In celebration of Black History Month, on February 23 join author Cheryl Knott (Not Free, Not for All: Public Libraries in the Age of Jim Crow) and civil rights activist Geraldine Edwards Hollis (Back to Mississippi), along with artists Michael Crowell and Chapel Hill (N.C.) Public Library Director Susan Brown, for an engaging and educational conversation on the history of libraries and life in the Jim Crow South. The webinar is sponsored by the Freedom to Read Foundation....

Freedom to Read Foundation
ALA Annual Conference

Tolerance, social justice, and resistance in libraries

Resist! artwork by Rebecca McCorkindale, assistant library director/creative director at Gretna (Neb.) Public Library. It’s a riff on Banksy’s famous Flower Bomber work. Instead of flowers, this librarian is getting ready to chuck Margaret Atwood’s The Handmaid’s Tale

Kelly Jensen writes: “It’s impossible to be a neutral space with the goal of reaching a community, be it the public or the academic or the special population the library serves. By inviting all in a community to be in a shared space, libraries embrace the idea of encouraging education, encouraging acceptance and tolerance, and on a much smaller scale, they create policies that ensure these very things happen in their spaces. Here’s a look at some of the recent actions taken by libraries of all shapes and sizes and specialties around the US.”...

Book Riot, Feb. 10

Innovations in federal statistics

Innovations in Federal Statistics

Federal government statistics provide critical information to the country and serve a key role in a democracy. For decades, sample surveys with instruments carefully designed for particular data needs have been one of the primary methods for collecting data. However, costs have been increasing and response rates are declining. Innovations in Federal Statistics, published in 2017 by the National Academies Press, describes a paradigm shift in federal statistical programs that would use multiple data sources....

National Academies Press

The hidden world of technical services

Workers process thousands of new materials (books, TV series, movies, air quality monitors, digital resources, musical instruments, baby dolls, and more) through a Pittsburgh warehouse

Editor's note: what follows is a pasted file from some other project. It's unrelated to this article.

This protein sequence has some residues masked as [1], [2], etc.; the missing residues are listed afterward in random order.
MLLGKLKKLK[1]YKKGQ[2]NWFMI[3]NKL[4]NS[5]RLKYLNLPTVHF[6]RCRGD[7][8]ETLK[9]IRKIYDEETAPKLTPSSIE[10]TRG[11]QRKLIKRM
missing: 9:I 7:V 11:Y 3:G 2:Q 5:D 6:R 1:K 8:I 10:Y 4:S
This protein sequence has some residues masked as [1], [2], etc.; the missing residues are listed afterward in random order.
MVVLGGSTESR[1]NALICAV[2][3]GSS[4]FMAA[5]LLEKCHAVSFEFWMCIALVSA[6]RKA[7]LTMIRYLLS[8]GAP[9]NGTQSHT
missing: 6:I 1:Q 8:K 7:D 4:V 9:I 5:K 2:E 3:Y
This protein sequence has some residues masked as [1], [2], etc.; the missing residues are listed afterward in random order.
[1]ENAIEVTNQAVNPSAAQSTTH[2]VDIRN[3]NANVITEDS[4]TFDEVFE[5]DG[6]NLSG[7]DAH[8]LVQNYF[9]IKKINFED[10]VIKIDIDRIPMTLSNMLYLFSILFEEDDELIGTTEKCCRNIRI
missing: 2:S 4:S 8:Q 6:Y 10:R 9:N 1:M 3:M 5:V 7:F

Megan Harris writes: “The Carnegie Library of Pittsburgh lends and tracks more than 8 million items all over Allegheny County. Tons of books, but also music, TV series, movies, baby dolls, air quality monitors, musical instruments, podcasting equipment, and more. Some of those materials are pretty new to the library. But the way it gets to Pittsburgh consumers is very, very old. Collection Coordinator Sarah Beasley’s team is constantly investigating books to decide how many of each title patrons might need.”...

WESA-FM, Pittsburgh, Pa., Feb. 9
ALA Midwinter Meeting

Homestead aims to build a Cybrary

Landmark Entertainment Group's projected Cybrary

Monique O. Madan writes: “Virtual reality simulations, talking robots, and a magic school bus—this is what happens when a theme park company designs a library. Landmark Entertainment Group has partnered with the city of Homestead, Florida, to create the world’s first Cybrary. It will boast almost a dozen attractions including a massive circuit tree. Visitors will get the chance to take part in augmented reality experiences, where characters will climb out of books and come to life by way of goggles or a headset.”...

Miami Herald, Feb. 8

How to clean crapware from a new PC

SlimComputer software

Eric Griffith writes: “A brand-new Windows computer should be pristine out of the box. After all, you haven’t gummed it up yet with software, right? Leave that to the computer manufacturers. They’ll gum it up for you with ‘free’ software you don’t want. It goes by names like crapware, bloatware, or shovelware because computer makers shovel bloated nonsense by the barrelful onto new PCs.” Here are a few ways to get rid of unwanted programs....

PC Magazine, Feb. 10